The most recent Paris Fashion Week has sparked controversy among fashion critics and feminists alike, not so much over what the models were wearing on their bodies, but instead, what they were wearing on–or over–their heads.
The burqa (the most extreme style of covering worn by Muslim women) and the hijab (veil) have apparently been inspiring couture designers to cover and even confine women’s heads, faces, and even entire bodies as they make their way down the catwalk. Some of these head coverings have prompted audiences to wonder if the models are even able to see.
Robin Givhan of “The Washington Post” reported about the show causing the most controversy of all that:
At the presentation of the presciently named Undercover collection Monday evening, models stepped into the spotlight with their heads wrapped tightly, unforgivingly and, one must admit, artfully in fabric with all the translucence of a pillowcase. Could the models in Undercover even see where they were walking? Several of them wandered just a bit off-track, bumping shoulders and even meandering into the audience seating area until redirected by a handler. Each model’s entire head was bound in fabric–black, brown or white–with only tiny pinholes for air. The fabric was knotted in back–or at what one assumed to be the back of the head–in the manner of a tight chignon. Sometimes the fabric was pierced with silver rings and charms, like those worn by a tribal warrior or some disaffected teen aspiring to lead a punk band.
The affect of this display on the audience watching?
There is a lot of anger… because the collection’s Japanese designer, Jun Takahashi– a man!–has decided that part of his aesthetic involved putting a woman’s head into, essentially, a sack. Under the best of circumstances, a model is little more than a vehicle for someone else’s creative expression. The most in-demand models are not the ones bursting with their own personality but rather those who allow themselves to be possessed by someone else’s. With their identical matchstick bodies, only their faces distinguish them as individuals. In one stylistic flourish, Takahashi took that away. With their heads covered, his women are silent and powerless. They look like victims: hostages, prisoners awaiting execution, the vulnerable.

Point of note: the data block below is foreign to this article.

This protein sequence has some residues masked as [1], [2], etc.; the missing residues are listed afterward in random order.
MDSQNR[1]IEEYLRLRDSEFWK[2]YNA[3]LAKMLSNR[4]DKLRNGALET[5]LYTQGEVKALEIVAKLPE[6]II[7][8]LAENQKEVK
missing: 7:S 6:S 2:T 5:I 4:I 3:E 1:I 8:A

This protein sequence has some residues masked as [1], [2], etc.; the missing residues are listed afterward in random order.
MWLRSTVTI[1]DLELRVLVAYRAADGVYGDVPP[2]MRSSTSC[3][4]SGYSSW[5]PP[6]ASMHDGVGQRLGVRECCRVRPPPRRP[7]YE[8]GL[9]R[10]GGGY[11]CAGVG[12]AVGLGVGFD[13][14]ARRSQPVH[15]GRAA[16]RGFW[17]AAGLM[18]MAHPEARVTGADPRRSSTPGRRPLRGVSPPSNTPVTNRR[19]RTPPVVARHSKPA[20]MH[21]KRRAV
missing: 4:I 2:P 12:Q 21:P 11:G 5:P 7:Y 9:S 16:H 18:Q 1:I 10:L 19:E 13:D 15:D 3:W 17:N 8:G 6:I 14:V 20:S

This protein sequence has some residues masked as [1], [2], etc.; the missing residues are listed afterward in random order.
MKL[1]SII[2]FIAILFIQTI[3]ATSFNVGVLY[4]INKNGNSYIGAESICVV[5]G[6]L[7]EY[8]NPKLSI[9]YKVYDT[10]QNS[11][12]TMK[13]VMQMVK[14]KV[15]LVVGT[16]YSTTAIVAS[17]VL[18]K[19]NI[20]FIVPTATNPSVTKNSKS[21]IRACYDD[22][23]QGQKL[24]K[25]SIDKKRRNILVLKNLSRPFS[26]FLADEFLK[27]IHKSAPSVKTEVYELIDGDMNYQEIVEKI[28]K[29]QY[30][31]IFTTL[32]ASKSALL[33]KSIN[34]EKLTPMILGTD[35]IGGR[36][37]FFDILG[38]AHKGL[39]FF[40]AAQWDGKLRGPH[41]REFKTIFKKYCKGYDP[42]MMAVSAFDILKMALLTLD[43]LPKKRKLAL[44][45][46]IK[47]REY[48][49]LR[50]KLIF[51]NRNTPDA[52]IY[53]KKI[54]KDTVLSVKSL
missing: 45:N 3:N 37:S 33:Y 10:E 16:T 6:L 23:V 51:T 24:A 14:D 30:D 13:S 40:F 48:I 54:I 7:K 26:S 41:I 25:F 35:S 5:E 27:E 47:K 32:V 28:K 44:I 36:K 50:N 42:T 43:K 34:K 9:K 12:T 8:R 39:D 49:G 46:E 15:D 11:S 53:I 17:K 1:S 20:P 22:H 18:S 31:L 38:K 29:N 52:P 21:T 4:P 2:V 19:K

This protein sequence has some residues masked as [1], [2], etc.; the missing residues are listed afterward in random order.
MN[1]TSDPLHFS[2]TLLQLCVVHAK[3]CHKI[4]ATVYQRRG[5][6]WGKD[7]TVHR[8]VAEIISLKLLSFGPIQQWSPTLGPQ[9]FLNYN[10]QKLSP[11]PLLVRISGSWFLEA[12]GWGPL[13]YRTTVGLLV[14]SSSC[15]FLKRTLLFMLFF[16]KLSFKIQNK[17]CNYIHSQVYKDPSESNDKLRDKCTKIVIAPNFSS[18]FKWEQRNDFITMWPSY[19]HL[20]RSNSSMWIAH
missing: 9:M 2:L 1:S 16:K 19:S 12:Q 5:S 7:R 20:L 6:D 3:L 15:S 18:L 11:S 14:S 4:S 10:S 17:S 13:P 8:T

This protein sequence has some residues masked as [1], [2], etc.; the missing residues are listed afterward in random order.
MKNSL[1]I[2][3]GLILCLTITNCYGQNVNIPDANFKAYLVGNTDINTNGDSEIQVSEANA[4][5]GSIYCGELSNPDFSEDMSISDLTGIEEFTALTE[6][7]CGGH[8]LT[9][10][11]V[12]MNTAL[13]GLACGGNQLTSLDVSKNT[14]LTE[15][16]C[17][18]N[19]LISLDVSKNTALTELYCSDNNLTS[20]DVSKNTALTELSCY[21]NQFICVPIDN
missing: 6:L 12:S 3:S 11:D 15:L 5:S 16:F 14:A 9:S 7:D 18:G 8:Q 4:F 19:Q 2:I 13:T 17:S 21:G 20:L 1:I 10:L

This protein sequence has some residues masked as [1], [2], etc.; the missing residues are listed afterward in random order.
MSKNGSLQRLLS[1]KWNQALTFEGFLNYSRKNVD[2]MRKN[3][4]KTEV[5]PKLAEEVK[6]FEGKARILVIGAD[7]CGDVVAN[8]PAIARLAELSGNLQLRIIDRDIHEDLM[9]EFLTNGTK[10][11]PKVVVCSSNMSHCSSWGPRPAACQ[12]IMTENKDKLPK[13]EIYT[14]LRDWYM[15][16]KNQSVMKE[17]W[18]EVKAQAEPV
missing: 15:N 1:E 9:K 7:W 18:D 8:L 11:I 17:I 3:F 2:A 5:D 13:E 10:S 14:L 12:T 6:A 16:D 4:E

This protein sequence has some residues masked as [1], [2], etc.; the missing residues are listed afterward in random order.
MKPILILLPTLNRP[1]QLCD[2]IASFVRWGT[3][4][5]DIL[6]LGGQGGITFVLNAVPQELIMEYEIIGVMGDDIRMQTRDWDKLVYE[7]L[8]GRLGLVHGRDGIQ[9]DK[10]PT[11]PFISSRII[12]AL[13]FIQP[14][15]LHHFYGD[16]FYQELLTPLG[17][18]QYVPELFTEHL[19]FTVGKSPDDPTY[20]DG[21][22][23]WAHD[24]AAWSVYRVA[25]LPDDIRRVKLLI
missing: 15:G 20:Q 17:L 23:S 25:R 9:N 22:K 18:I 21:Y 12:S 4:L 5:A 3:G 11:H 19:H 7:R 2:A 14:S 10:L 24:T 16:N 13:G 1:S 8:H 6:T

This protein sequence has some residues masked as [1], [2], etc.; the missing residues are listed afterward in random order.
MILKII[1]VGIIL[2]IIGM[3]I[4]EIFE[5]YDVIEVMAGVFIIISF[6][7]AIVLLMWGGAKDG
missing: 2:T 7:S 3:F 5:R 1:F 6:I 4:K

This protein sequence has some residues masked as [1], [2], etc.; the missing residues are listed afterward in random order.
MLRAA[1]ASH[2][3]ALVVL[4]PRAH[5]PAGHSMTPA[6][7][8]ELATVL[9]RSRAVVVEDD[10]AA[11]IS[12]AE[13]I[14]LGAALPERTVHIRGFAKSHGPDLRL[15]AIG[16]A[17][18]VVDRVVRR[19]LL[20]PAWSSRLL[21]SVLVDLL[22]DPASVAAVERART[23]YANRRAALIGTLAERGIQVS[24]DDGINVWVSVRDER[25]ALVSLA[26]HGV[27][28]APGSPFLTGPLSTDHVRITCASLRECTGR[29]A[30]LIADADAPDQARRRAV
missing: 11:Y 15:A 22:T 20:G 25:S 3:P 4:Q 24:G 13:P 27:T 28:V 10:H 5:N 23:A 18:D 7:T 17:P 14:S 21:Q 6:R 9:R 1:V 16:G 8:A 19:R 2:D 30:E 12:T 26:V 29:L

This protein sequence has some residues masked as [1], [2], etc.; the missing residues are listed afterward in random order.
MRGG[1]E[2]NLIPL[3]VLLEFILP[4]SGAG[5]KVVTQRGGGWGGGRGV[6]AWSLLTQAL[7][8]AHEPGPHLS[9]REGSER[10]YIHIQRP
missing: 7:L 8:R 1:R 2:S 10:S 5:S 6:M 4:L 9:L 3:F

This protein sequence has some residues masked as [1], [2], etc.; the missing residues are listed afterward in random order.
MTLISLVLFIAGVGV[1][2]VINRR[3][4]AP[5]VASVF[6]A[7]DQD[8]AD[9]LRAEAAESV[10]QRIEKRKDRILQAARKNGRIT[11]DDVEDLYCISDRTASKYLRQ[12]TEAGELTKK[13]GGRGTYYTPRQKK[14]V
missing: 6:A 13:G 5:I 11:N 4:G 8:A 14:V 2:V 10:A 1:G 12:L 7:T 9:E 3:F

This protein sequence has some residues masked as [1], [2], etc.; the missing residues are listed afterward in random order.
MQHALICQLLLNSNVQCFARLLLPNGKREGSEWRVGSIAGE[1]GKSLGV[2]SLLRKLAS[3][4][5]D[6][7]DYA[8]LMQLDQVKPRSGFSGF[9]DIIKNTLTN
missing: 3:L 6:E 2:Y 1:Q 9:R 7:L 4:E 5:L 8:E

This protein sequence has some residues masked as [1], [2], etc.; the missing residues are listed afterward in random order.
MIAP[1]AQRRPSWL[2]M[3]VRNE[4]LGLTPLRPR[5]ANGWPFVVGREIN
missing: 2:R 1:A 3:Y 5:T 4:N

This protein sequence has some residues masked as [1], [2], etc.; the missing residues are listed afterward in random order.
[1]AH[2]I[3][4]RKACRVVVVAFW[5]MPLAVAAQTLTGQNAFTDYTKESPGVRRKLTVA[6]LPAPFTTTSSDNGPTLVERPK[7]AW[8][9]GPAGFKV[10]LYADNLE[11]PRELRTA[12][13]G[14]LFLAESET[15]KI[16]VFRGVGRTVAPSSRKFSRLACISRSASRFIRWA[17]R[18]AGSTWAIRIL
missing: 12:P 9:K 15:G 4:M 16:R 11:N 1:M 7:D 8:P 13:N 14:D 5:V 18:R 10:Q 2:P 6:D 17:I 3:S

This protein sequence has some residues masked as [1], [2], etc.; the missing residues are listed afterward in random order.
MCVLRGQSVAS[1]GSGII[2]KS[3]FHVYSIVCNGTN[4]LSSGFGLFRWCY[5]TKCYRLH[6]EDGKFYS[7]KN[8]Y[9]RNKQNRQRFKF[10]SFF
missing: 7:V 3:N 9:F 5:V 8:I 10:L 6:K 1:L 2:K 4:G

The possibility of the new “burqa-chic” ever hitting the sidewalk even on the style-conscious streets of Paris and New York is highly unlikely. As everyone knows, couture design rarely makes it’s way into the real lives and onto the real bodies of people not regularly walking down the fashion runways. Regardless, while reserving judgment about the various traditional coverings for women within the Muslim faith, I find the explicitly violent edge and associations with female bondage among male desires of late extremely disturbing. What exactly are they trying to say to women?